The Tui (Parson Bird), with its tuft of white feathers at the neck, is highly adaptive, has a distinctive call, is protective of its domain, is an imitator of song and speech and is an enduring example of survival and adaptability.
This essay on rural ministry reflects on its long evolution, its current challenges, and its continuing viability for the future in Aotearoa New Zealand.
Bennett highlights some key issues and opportunities for rural ministry today, including:
Maintaining identity as a rural community and church
Being forums for wider community discussion on current issues
Re-vitalising the church’s ministry of hospitality
Ensuring those responsible for worship leadership are well-trained
Ensuring that worship gives expression to what is actually happening in the rural community
Developing strategies for on-farm, at-home visits or sub-regional get-togethers
Offering theological college students short residential stays to help them understand time-work-seasonality relationships, and how rural people view life and society.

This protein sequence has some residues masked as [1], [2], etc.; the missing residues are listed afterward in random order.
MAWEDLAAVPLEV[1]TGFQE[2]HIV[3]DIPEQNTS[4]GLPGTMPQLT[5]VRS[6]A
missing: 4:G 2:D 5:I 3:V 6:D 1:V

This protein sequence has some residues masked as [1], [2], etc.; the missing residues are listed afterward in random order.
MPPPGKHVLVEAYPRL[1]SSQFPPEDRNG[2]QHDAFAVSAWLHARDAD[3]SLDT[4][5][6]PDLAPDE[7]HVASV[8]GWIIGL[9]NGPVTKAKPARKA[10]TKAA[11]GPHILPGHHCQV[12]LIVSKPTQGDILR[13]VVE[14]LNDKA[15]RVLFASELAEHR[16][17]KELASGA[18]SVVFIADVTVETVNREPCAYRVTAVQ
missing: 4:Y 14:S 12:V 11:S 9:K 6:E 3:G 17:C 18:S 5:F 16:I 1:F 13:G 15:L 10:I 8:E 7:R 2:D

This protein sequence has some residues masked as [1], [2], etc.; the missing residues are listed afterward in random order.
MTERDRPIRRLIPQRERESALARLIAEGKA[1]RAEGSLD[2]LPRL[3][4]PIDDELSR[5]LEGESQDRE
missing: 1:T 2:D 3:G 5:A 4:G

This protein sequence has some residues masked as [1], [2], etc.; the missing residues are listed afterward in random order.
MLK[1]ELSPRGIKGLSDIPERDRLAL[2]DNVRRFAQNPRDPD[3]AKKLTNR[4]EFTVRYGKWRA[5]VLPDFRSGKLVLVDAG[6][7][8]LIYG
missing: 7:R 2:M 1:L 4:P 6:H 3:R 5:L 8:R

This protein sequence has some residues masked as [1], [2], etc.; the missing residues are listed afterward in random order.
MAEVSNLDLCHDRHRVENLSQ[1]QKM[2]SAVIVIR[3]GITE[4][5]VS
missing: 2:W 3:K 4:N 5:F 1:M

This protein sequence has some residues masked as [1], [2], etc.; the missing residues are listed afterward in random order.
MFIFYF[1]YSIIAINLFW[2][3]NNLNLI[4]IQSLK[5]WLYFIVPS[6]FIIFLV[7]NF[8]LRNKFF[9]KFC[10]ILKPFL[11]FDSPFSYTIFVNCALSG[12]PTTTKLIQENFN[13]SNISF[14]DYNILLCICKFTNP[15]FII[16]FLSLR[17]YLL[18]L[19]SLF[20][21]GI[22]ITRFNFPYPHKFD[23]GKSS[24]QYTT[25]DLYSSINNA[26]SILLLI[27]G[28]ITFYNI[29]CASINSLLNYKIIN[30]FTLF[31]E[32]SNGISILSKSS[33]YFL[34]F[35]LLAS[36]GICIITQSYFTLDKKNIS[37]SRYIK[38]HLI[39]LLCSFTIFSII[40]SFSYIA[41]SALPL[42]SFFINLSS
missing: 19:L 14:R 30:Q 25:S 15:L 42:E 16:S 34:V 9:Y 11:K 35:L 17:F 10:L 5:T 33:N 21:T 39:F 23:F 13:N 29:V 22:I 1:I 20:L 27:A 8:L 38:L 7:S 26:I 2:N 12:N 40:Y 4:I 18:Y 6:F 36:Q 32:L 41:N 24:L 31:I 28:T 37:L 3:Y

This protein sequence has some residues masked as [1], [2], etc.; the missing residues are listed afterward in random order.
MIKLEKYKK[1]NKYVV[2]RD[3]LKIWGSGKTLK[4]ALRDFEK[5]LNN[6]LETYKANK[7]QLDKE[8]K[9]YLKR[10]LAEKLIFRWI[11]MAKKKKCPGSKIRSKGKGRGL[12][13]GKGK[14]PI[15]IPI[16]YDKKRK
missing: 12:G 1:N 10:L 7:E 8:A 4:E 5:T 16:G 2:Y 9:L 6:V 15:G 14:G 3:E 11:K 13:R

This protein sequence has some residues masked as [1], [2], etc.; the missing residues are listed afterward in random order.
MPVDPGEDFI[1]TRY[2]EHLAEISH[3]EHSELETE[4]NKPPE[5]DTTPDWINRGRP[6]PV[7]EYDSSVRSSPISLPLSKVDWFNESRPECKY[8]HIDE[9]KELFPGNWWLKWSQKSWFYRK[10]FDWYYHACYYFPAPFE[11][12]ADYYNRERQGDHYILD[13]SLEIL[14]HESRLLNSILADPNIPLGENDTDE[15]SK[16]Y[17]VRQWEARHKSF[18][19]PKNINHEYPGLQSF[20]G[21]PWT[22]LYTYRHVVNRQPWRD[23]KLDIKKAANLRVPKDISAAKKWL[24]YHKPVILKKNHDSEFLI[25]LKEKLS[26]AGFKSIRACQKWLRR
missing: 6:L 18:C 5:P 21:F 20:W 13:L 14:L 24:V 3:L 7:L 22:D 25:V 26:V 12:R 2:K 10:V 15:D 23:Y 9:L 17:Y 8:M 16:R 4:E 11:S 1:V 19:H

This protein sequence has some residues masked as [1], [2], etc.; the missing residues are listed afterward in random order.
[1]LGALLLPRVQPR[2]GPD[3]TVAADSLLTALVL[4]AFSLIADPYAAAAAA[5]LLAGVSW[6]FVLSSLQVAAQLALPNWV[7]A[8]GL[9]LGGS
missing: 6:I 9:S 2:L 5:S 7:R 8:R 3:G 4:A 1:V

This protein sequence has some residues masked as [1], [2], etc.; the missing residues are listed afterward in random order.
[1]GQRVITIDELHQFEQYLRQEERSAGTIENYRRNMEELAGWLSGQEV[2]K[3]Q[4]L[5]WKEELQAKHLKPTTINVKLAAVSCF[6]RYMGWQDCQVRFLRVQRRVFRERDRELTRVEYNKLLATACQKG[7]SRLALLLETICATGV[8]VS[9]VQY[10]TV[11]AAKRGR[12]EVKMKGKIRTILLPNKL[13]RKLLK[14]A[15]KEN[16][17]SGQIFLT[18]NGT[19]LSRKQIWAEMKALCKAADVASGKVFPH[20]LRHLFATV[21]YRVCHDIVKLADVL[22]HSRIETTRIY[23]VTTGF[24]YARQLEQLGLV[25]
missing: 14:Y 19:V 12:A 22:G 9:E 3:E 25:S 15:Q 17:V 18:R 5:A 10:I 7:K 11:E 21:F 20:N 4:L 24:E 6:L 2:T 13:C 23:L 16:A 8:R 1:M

“The work you have in your hands is an invaluable insight into the roles that faith and Christian ministry offer to rural life, born not only out of Bill’s experience, but also with the depth of the history of the life of the Church in word and sacrament. Bill provides the Church today with a pathway back into our history that will help us to identify the roots of our ministry in rural life that enables us to navigate our present and near future.” From the Foreword, by Bishop Andrew Hedge
About the Author
Bill Bennett comes from a Southern Hawke’s Bay farming background.
He has served much of his ministry as an Anglican priest in rural parishes in the Diocese of Waiapu as well as in the Norwich and Lichfield Dioceses in England. He worked as Ministry Enabler and twice as Regional Dean in Hawke’s Bay between 1994 and 2015.
His interest in rural communities is reflected in his publications: God of the Whenua (an overview of rural ministry in New Zealand), Seasons of the Land and The Shepherd’s Call (both being prayers and liturgies for rural communities). He continues to write hymns and songs (words and music).
He is on the Editorial Board of the international periodical, Rural Theology. Till its demise recently he was tutor in Rural Ministry Studies for the Ecumenical Institute for Distance Theological Studies (EIDTS).
He and his wife Wendy live in retirement in Napier, New Zealand.